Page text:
The basis for on-line diagnostics is analysis of the raw sensor signal. In the 4-20 mA analogue concept, manufacturers within the limited power budget have applied extensive filtering and dampening of the raw sensor signal to achieve a stable measurement signal. This can sometimes lead to sluggish responses and limited rangeability. Furthermore, valuable secondary information is filtered out. The higher power budget with FOUNDATION™ Fieldbus, however, enables analysis of a raw sensor signal and use the noise information to observe and describe secondary effects on the basis of empirical data, engineers expertise, models and/or experiments.

Three diagnostic levels are distinguished as follows:

  • Self diagnostics monitors the health of the device itself. At this level, sensor failures can be identified such as rupture of the pressure transmitter diaphragm due to corrosion.
  • Local diagnostics monitor the in-situ health of an installed device including its process interface (connections). A classical example is the detection of impulse line blocking in d/p-based flow meters using orifice plates or venturies. In this case, local diagnostics is a device diagnostics. The dYF vortex flow meter can identify abnormal vibration and flow pulsations. Neither of these anomalies is created by the vortex flow meter, which is just observing the events created elsewhere, for example, by a malfunctioning pump; a process diagnostics.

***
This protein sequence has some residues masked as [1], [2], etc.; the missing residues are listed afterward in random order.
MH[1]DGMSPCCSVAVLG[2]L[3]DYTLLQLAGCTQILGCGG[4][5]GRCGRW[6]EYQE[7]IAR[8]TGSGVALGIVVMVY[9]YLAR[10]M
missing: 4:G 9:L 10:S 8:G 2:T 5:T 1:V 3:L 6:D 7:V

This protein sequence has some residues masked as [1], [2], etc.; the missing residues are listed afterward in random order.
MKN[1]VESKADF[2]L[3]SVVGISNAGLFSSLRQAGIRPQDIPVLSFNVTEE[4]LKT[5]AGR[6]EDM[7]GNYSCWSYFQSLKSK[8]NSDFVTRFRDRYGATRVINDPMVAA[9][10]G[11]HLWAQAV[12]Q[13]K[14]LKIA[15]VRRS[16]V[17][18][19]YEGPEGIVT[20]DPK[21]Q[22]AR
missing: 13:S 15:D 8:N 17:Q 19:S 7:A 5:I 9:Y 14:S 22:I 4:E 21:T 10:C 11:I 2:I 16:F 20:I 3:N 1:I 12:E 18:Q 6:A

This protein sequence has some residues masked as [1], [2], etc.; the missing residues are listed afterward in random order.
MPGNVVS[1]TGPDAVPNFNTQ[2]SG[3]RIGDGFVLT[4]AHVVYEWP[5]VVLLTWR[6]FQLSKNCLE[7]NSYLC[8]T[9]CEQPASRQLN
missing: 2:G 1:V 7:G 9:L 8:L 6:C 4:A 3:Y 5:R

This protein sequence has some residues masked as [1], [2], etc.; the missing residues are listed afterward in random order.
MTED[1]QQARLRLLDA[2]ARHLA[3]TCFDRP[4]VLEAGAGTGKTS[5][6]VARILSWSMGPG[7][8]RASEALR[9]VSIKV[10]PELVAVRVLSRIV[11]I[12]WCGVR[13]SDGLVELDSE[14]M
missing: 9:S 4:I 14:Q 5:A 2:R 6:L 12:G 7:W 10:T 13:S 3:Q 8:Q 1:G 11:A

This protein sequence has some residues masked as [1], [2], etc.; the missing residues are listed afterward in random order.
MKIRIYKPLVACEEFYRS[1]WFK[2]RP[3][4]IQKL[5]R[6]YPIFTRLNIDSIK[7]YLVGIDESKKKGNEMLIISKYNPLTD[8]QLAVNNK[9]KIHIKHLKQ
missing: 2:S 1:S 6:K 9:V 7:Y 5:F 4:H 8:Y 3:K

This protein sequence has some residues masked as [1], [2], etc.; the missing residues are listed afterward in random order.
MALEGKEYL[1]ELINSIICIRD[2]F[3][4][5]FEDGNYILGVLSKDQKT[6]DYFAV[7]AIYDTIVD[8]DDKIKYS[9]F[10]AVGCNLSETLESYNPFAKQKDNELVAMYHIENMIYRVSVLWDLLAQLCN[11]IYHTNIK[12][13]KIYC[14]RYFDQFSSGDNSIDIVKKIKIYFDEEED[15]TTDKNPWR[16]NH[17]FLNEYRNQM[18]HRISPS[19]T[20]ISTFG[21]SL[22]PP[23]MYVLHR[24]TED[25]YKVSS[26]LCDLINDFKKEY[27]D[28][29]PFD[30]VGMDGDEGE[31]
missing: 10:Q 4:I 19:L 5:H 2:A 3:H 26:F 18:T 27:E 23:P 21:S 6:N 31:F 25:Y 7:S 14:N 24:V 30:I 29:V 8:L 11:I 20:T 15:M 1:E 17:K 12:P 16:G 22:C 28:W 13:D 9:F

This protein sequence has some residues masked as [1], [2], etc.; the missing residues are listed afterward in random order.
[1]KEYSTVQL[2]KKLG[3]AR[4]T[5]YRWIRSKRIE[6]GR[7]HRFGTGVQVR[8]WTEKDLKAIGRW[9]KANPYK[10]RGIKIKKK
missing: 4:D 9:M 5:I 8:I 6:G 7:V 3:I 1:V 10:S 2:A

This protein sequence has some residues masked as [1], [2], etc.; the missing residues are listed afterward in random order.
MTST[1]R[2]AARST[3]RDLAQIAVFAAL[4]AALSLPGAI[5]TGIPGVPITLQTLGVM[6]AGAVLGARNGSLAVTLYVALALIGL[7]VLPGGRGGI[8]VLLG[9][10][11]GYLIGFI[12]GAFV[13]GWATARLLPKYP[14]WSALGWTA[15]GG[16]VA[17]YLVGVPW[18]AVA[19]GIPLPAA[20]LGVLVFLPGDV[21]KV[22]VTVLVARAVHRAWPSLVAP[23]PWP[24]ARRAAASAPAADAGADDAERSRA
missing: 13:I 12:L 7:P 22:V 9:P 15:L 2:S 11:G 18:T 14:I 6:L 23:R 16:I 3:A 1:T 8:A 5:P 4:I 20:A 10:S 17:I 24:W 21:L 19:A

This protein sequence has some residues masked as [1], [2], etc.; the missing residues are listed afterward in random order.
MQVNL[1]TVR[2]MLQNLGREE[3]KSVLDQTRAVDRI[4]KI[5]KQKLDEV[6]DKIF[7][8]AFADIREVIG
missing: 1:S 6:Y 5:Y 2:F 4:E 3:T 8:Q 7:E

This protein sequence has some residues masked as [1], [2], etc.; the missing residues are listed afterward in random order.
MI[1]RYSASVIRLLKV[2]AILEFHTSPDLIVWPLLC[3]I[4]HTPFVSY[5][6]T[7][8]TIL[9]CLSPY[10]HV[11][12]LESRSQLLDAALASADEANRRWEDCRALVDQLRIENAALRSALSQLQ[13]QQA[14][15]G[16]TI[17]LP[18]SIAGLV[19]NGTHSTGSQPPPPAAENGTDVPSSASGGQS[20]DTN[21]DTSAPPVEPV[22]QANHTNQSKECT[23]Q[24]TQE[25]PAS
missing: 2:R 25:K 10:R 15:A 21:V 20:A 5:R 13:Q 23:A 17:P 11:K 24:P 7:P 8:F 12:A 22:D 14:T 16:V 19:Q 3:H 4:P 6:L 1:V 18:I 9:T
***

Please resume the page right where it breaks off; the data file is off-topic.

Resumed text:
• Regional diagnostics monitor the health of a process unit or plant and combines a number of self and local diagnostics with expert rules and maybe soft sensors in assessing the health of the unit.